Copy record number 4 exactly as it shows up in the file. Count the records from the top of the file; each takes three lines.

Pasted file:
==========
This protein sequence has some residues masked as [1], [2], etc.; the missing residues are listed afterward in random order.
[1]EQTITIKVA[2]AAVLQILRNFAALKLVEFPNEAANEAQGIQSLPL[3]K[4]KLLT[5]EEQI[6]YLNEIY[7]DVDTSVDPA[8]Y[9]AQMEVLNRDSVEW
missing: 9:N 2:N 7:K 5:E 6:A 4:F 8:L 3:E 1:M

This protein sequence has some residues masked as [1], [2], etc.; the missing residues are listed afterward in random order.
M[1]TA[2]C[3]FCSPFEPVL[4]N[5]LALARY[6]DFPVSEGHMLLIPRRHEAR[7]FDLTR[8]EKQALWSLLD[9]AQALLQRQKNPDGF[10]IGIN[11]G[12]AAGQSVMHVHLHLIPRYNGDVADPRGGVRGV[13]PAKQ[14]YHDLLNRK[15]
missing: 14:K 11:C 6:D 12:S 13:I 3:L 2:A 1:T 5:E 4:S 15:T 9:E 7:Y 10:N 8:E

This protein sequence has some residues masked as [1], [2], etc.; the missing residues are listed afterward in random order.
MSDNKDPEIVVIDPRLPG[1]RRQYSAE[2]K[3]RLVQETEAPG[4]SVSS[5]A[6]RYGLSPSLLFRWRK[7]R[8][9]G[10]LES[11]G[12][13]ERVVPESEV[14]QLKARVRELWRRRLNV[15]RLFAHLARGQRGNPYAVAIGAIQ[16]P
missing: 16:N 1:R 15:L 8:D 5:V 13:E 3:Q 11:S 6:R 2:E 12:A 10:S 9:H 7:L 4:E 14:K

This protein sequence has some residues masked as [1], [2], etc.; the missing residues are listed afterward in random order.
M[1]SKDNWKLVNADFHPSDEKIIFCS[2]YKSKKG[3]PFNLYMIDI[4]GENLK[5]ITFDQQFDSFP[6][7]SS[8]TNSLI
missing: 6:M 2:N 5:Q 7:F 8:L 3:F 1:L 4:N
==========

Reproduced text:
This protein sequence has some residues masked as [1], [2], etc.; the missing residues are listed afterward in random order.
M[1]SKDNWKLVNADFHPSDEKIIFCS[2]YKSKKG[3]PFNLYMIDI[4]GENLK[5]ITFDQQFDSFP[6][7]SS[8]TNSLI
missing: 6:M 2:N 5:Q 7:F 8:L 3:F 1:L 4:N